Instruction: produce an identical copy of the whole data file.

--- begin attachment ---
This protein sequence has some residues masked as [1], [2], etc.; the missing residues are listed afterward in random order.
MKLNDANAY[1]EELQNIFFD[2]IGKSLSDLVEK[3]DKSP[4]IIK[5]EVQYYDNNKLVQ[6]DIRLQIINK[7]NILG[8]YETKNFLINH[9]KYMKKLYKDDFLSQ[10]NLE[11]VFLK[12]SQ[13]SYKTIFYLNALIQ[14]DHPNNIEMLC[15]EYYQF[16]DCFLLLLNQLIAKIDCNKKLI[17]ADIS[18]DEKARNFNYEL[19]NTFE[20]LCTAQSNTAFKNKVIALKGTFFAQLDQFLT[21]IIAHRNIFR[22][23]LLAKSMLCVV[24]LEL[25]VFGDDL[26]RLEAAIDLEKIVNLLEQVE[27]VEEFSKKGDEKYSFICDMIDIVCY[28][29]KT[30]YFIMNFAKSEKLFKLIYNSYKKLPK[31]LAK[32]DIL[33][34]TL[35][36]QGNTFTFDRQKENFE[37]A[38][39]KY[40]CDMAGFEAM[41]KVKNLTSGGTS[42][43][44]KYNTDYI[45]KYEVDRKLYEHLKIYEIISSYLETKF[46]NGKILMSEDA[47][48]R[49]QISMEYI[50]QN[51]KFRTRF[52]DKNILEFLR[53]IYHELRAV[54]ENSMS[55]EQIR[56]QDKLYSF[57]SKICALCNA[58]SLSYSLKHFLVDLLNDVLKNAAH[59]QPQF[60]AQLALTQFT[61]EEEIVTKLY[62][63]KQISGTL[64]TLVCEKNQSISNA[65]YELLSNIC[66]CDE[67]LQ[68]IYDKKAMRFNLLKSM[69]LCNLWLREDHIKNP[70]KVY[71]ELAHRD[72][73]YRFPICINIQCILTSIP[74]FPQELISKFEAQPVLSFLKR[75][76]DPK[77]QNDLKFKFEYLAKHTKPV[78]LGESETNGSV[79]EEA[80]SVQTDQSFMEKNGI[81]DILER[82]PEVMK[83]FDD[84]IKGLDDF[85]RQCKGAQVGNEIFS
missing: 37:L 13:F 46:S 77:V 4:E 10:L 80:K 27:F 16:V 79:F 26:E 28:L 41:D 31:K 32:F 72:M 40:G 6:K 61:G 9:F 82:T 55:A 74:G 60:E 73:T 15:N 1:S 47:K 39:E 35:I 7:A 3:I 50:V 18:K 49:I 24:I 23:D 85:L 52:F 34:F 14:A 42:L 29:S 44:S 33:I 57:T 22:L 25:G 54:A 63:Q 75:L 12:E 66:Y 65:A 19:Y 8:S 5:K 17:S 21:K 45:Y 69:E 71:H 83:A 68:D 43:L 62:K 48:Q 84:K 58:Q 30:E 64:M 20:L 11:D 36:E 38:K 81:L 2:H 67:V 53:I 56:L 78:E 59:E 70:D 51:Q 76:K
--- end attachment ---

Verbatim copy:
This protein sequence has some residues masked as [1], [2], etc.; the missing residues are listed afterward in random order.
MKLNDANAY[1]EELQNIFFD[2]IGKSLSDLVEK[3]DKSP[4]IIK[5]EVQYYDNNKLVQ[6]DIRLQIINK[7]NILG[8]YETKNFLINH[9]KYMKKLYKDDFLSQ[10]NLE[11]VFLK[12]SQ[13]SYKTIFYLNALIQ[14]DHPNNIEMLC[15]EYYQF[16]DCFLLLLNQLIAKIDCNKKLI[17]ADIS[18]DEKARNFNYEL[19]NTFE[20]LCTAQSNTAFKNKVIALKGTFFAQLDQFLT[21]IIAHRNIFR[22][23]LLAKSMLCVV[24]LEL[25]VFGDDL[26]RLEAAIDLEKIVNLLEQVE[27]VEEFSKKGDEKYSFICDMIDIVCY[28][29]KT[30]YFIMNFAKSEKLFKLIYNSYKKLPK[31]LAK[32]DIL[33][34]TL[35][36]QGNTFTFDRQKENFE[37]A[38][39]KY[40]CDMAGFEAM[41]KVKNLTSGGTS[42][43][44]KYNTDYI[45]KYEVDRKLYEHLKIYEIISSYLETKF[46]NGKILMSEDA[47][48]R[49]QISMEYI[50]QN[51]KFRTRF[52]DKNILEFLR[53]IYHELRAV[54]ENSMS[55]EQIR[56]QDKLYSF[57]SKICALCNA[58]SLSYSLKHFLVDLLNDVLKNAAH[59]QPQF[60]AQLALTQFT[61]EEEIVTKLY[62][63]KQISGTL[64]TLVCEKNQSISNA[65]YELLSNIC[66]CDE[67]LQ[68]IYDKKAMRFNLLKSM[69]LCNLWLREDHIKNP[70]KVY[71]ELAHRD[72][73]YRFPICINIQCILTSIP[74]FPQELISKFEAQPVLSFLKR[75][76]DPK[77]QNDLKFKFEYLAKHTKPV[78]LGESETNGSV[79]EEA[80]SVQTDQSFMEKNGI[81]DILER[82]PEVMK[83]FDD[84]IKGLDDF[85]RQCKGAQVGNEIFS
missing: 37:L 13:F 46:S 77:V 4:E 10:L 80:K 27:F 16:V 79:F 26:E 28:L 41:D 31:K 32:F 72:M 40:G 6:K 61:G 9:F 82:T 55:A 74:G 60:E 73:T 15:N 1:S 47:K 39:E 35:I 7:A 3:I 50:V 18:K 49:I 24:I 23:D 85:L 52:F 34:F 14:A 42:L 29:S 44:S 33:I 57:T 22:L 25:G 54:A 63:Q 75:L 12:E 66:Y 65:A 19:Y 8:S 5:K 17:S 21:K 45:Y 69:E 71:H 83:A 68:D 43:L 62:K 48:Q 84:K 58:Q 30:E 64:M 20:L 11:D 36:E 38:K 81:L 2:H 67:V 53:I 56:L 78:E 59:E 70:D 51:Q 76:K